One of my friends decided the run sounded like fun, and signed up at the last minute. She hadn't trained at all, so I tried to discourage her from it, but she attempted anyway. For the first 5 miles, I plodded along with her at a 12-minute pace, but ultimately ended up parting ways when she needed to stop. I think she was a bit upset at me for not stopping to walk with her. I am glad I didn't though, because the race organizers were pretty serious about only keeping the streets in town shut down for as little as possible. I finished at 1:57. As I stood at the finish line waiting for my friend, they started re-opening the streets and rolling up the finish line at 2 hours and 15 minutes. As it turned out, my friend had her husband pick her up at mile 7. I'm pretty sure if I had gone at my own pace, I would have completed the race at least 10 minutes faster.

The race was a lot of fun though, and I saw several parts of the city that I had never seen before. One of the highlights was a small park with lots of small hills and twisting paths around a pond. Best of all, I beat my own distance record! There's a half-marathon (13.1 miles) that Army Guy and I are planning on running with another couple in about a month, so I think I am well on my way to being prepared for that. As for the new running shoes, I'm planning on going to a running store in a couple of days to get custom-fitted.

After the race, I felt pretty good, and worked a full shift that night. Yesterday, I just felt kind of tired, so I limited myself to walking the hills around my neighborhood. Today, my shins are kind of angry, but I am nowhere near as sore as I had expected to be. Perhaps that slow start was a good thing after all!

Monday, May 05, 2008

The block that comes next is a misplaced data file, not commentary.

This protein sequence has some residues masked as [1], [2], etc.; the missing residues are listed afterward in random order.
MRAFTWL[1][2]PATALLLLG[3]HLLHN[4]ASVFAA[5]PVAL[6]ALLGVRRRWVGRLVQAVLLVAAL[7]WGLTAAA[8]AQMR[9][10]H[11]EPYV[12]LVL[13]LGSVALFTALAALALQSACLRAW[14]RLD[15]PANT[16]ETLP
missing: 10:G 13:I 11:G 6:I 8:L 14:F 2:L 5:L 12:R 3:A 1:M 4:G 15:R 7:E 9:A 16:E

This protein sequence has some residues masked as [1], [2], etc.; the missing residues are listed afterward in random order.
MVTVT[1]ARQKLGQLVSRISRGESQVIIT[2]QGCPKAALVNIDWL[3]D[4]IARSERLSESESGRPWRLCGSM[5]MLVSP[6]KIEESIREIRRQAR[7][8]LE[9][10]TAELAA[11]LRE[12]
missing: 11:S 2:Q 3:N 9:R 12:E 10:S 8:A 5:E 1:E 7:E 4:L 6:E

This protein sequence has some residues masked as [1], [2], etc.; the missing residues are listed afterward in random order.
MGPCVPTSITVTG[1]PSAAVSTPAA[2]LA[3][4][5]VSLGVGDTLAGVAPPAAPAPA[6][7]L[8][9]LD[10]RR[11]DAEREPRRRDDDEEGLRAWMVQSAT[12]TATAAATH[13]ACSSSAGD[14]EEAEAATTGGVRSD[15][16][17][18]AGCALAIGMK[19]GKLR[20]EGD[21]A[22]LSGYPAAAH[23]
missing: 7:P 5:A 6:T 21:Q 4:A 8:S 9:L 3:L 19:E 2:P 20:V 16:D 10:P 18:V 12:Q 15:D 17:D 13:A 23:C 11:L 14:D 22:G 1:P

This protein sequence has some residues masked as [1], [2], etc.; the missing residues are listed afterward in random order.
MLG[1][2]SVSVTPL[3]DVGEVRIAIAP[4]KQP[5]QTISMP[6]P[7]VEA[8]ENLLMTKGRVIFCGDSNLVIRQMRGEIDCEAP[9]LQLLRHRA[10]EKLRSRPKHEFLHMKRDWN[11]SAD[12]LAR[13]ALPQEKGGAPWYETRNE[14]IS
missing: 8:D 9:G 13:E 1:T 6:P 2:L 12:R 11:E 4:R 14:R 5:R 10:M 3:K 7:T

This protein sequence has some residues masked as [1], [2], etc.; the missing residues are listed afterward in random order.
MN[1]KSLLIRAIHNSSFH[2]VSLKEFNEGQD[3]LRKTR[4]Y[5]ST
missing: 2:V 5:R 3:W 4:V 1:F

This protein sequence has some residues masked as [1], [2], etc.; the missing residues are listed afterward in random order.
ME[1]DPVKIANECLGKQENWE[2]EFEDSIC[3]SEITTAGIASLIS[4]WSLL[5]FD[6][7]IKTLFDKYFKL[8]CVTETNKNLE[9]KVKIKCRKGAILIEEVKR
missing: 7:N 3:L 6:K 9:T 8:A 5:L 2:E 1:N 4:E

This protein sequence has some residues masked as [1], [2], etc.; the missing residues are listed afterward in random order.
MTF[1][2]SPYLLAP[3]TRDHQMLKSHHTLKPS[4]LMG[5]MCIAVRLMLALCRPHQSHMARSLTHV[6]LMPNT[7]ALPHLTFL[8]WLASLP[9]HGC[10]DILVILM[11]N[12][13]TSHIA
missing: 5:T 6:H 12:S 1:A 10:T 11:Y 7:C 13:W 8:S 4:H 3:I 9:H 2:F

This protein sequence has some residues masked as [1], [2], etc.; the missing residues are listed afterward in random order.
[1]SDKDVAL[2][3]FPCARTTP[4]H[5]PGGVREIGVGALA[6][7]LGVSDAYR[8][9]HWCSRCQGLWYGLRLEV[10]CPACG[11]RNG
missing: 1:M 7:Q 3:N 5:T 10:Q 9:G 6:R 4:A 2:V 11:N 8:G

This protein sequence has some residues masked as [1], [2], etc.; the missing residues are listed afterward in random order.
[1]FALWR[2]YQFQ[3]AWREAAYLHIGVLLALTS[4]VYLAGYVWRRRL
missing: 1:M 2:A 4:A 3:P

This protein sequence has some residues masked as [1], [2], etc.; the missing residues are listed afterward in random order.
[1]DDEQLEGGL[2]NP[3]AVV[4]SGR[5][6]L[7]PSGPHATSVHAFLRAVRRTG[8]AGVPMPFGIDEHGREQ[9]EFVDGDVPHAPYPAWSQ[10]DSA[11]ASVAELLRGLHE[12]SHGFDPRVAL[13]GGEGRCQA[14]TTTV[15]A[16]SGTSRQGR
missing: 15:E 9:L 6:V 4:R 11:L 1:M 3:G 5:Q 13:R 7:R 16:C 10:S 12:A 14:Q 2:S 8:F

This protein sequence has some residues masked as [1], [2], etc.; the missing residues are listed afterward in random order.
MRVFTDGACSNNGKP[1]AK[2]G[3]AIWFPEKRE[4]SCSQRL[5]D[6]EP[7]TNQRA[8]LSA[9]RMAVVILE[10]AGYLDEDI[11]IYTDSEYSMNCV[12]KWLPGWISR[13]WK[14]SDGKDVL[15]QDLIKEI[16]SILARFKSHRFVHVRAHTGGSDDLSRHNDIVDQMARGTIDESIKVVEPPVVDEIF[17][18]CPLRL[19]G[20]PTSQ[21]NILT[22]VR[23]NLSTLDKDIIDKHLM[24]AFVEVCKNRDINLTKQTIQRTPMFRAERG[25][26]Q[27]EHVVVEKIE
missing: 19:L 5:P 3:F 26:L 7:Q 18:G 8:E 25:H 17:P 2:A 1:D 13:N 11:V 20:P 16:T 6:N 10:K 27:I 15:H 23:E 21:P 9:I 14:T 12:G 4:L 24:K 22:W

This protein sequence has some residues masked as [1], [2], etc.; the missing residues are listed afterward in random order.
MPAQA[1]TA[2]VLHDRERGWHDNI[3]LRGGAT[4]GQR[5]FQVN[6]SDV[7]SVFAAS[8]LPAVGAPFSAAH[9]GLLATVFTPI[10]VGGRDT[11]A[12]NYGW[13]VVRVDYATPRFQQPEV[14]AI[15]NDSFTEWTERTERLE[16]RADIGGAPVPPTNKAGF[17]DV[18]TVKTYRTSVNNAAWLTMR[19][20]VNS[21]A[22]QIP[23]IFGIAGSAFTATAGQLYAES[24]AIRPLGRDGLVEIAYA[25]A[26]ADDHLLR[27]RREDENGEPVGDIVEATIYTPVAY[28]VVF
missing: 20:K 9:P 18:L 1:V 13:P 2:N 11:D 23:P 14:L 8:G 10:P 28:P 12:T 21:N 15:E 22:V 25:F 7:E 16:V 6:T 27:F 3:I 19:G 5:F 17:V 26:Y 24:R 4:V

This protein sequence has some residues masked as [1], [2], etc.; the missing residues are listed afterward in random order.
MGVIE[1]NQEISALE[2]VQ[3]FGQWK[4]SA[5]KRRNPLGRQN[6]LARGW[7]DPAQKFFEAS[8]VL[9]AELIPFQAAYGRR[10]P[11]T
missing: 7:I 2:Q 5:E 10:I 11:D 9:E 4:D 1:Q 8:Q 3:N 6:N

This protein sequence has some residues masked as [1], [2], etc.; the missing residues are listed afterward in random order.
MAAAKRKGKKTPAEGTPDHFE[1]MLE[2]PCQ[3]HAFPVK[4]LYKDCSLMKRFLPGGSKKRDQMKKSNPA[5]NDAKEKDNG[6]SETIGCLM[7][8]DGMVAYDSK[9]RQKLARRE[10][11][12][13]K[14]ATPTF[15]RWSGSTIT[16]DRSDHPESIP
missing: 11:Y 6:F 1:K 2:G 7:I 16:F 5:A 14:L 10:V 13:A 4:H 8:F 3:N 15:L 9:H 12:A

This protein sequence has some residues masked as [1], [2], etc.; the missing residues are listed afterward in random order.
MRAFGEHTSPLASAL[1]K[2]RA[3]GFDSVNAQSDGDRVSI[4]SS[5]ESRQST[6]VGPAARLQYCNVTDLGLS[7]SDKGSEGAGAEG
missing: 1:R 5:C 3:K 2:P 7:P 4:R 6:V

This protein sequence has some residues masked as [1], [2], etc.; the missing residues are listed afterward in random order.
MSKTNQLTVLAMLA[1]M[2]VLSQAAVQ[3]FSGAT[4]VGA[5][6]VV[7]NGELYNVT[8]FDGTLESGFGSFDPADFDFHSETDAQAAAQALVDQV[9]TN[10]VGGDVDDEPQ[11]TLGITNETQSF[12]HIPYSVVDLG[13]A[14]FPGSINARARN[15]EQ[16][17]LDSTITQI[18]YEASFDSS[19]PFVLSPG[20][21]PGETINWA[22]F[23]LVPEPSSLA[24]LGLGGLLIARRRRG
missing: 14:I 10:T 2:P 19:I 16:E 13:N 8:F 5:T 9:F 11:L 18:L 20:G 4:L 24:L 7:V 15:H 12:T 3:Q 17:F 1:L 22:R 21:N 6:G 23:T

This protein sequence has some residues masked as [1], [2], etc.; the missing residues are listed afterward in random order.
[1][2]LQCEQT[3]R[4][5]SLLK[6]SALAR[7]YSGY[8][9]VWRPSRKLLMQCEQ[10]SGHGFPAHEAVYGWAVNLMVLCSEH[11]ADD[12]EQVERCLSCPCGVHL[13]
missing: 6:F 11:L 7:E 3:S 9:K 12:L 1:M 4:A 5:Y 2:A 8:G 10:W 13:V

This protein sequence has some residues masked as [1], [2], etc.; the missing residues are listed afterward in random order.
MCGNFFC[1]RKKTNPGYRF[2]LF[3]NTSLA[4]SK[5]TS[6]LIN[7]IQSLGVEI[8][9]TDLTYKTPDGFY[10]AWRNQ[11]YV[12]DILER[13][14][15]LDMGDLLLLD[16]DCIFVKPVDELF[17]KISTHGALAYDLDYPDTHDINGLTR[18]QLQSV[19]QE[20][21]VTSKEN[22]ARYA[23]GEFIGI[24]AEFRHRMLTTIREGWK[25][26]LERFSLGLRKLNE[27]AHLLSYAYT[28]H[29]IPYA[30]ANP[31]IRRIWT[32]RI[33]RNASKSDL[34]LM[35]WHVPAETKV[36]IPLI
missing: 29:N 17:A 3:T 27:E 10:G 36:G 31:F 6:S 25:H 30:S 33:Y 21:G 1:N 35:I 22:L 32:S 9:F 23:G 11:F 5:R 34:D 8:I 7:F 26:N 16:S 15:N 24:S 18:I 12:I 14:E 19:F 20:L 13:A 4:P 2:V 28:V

Mama's New Shoes

The other night, a couple of my friends and I went for a nice dinner at the local casino. Afterwards, we decided to hit the gambling floor. It made for some interesting people-watching. Despite being in the middle-of-nowhere, there were a few women who were dressed up in mini-skirts and heels. However, there were no well-dressed men to be found-- mostly biker-types, seniors, and scruffy-looking young adults with questionable hygeine. I don't know who or what these young women were expecting to find, but clearly there weren't many options.

Anyway, my friend and her husband proceeded to argue about exactly how much money he should be allowed to "throw away down the toilet." I had brought a set amount to mess around with, but as the situation was somewhat tense between the two of them, I settled for putting down $20 at the roulette table. After nearly losing it, I was up to $40. My friends were still bickering, so we walked around a bit. I was about ready to get out of there, but my friend's husband decided he was going to play some poker, no matter how much she scrunched up her face at him. (Isn't going out with married couples fun?)